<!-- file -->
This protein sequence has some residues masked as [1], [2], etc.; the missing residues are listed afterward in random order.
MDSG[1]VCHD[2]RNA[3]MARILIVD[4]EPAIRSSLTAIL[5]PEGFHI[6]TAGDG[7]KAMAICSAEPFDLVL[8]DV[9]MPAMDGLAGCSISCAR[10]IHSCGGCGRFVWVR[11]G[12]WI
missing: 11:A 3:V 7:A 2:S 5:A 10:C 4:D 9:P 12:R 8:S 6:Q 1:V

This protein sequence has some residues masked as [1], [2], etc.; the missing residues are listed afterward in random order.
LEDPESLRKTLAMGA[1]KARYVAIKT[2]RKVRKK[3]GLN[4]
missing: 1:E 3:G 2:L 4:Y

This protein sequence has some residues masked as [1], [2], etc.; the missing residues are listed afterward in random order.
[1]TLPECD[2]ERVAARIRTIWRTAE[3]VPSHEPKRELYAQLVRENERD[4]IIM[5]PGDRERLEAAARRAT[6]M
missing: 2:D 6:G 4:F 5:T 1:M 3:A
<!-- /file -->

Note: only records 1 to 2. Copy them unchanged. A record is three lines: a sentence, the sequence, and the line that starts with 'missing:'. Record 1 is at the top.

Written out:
This protein sequence has some residues masked as [1], [2], etc.; the missing residues are listed afterward in random order.
MDSG[1]VCHD[2]RNA[3]MARILIVD[4]EPAIRSSLTAIL[5]PEGFHI[6]TAGDG[7]KAMAICSAEPFDLVL[8]DV[9]MPAMDGLAGCSISCAR[10]IHSCGGCGRFVWVR[11]G[12]WI
missing: 11:A 3:V 7:A 2:S 5:A 10:C 4:D 9:P 12:R 8:S 6:Q 1:V

This protein sequence has some residues masked as [1], [2], etc.; the missing residues are listed afterward in random order.
LEDPESLRKTLAMGA[1]KARYVAIKT[2]RKVRKK[3]GLN[4]
missing: 1:E 3:G 2:L 4:Y